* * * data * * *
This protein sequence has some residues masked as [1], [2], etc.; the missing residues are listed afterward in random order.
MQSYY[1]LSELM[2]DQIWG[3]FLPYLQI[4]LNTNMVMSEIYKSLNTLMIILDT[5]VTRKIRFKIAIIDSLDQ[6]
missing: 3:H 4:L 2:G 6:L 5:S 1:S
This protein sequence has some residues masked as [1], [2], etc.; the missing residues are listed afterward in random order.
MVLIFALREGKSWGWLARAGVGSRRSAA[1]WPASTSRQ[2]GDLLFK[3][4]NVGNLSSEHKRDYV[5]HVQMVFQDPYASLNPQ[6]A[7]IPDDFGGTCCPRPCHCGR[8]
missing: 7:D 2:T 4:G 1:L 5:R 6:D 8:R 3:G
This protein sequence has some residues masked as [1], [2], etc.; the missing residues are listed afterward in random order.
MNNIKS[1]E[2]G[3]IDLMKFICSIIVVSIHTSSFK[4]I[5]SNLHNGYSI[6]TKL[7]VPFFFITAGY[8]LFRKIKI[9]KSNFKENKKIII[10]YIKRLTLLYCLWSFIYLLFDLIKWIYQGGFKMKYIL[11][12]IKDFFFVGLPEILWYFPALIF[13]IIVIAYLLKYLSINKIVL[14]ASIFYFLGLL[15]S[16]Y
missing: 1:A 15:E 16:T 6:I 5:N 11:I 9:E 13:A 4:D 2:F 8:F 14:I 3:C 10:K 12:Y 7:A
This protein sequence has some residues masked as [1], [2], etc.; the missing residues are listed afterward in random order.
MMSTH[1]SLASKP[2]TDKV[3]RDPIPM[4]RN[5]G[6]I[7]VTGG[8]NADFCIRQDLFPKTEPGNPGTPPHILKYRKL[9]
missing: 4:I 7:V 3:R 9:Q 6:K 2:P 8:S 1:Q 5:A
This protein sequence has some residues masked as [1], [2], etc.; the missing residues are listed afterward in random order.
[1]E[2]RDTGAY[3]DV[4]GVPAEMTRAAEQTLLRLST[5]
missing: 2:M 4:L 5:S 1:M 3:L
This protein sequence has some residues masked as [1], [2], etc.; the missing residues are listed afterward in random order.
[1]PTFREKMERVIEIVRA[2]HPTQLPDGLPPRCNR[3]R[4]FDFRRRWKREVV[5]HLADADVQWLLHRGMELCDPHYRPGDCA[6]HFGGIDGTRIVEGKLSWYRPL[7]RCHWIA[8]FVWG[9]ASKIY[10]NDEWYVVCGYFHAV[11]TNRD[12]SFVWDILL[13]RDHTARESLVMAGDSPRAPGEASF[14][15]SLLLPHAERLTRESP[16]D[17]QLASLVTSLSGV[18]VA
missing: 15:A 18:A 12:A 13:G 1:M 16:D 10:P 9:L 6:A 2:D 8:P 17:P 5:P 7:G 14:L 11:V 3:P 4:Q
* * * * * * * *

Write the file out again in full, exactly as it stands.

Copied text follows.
This protein sequence has some residues masked as [1], [2], etc.; the missing residues are listed afterward in random order.
MQSYY[1]LSELM[2]DQIWG[3]FLPYLQI[4]LNTNMVMSEIYKSLNTLMIILDT[5]VTRKIRFKIAIIDSLDQ[6]
missing: 3:H 4:L 2:G 6:L 5:S 1:S
This protein sequence has some residues masked as [1], [2], etc.; the missing residues are listed afterward in random order.
MVLIFALREGKSWGWLARAGVGSRRSAA[1]WPASTSRQ[2]GDLLFK[3][4]NVGNLSSEHKRDYV[5]HVQMVFQDPYASLNPQ[6]A[7]IPDDFGGTCCPRPCHCGR[8]
missing: 7:D 2:T 4:G 1:L 5:R 6:D 8:R 3:G
This protein sequence has some residues masked as [1], [2], etc.; the missing residues are listed afterward in random order.
MNNIKS[1]E[2]G[3]IDLMKFICSIIVVSIHTSSFK[4]I[5]SNLHNGYSI[6]TKL[7]VPFFFITAGY[8]LFRKIKI[9]KSNFKENKKIII[10]YIKRLTLLYCLWSFIYLLFDLIKWIYQGGFKMKYIL[11][12]IKDFFFVGLPEILWYFPALIF[13]IIVIAYLLKYLSINKIVL[14]ASIFYFLGLL[15]S[16]Y
missing: 1:A 15:E 16:T 6:I 5:N 11:I 9:E 13:A 4:D 2:F 8:F 14:I 3:C 10:K 12:Y 7:A
This protein sequence has some residues masked as [1], [2], etc.; the missing residues are listed afterward in random order.
MMSTH[1]SLASKP[2]TDKV[3]RDPIPM[4]RN[5]G[6]I[7]VTGG[8]NADFCIRQDLFPKTEPGNPGTPPHILKYRKL[9]
missing: 4:I 7:V 3:R 9:Q 6:K 2:P 8:S 1:Q 5:A
This protein sequence has some residues masked as [1], [2], etc.; the missing residues are listed afterward in random order.
[1]E[2]RDTGAY[3]DV[4]GVPAEMTRAAEQTLLRLST[5]
missing: 2:M 4:L 5:S 1:M 3:L
This protein sequence has some residues masked as [1], [2], etc.; the missing residues are listed afterward in random order.
[1]PTFREKMERVIEIVRA[2]HPTQLPDGLPPRCNR[3]R[4]FDFRRRWKREVV[5]HLADADVQWLLHRGMELCDPHYRPGDCA[6]HFGGIDGTRIVEGKLSWYRPL[7]RCHWIA[8]FVWG[9]ASKIY[10]NDEWYVVCGYFHAV[11]TNRD[12]SFVWDILL[13]RDHTARESLVMAGDSPRAPGEASF[14][15]SLLLPHAERLTRESP[16]D[17]QLASLVTSLSGV[18]VA
missing: 15:A 18:A 12:A 13:G 1:M 16:D 10:P 9:L 6:A 2:D 8:P 17:P 5:P 7:G 14:L 11:V 3:P 4:Q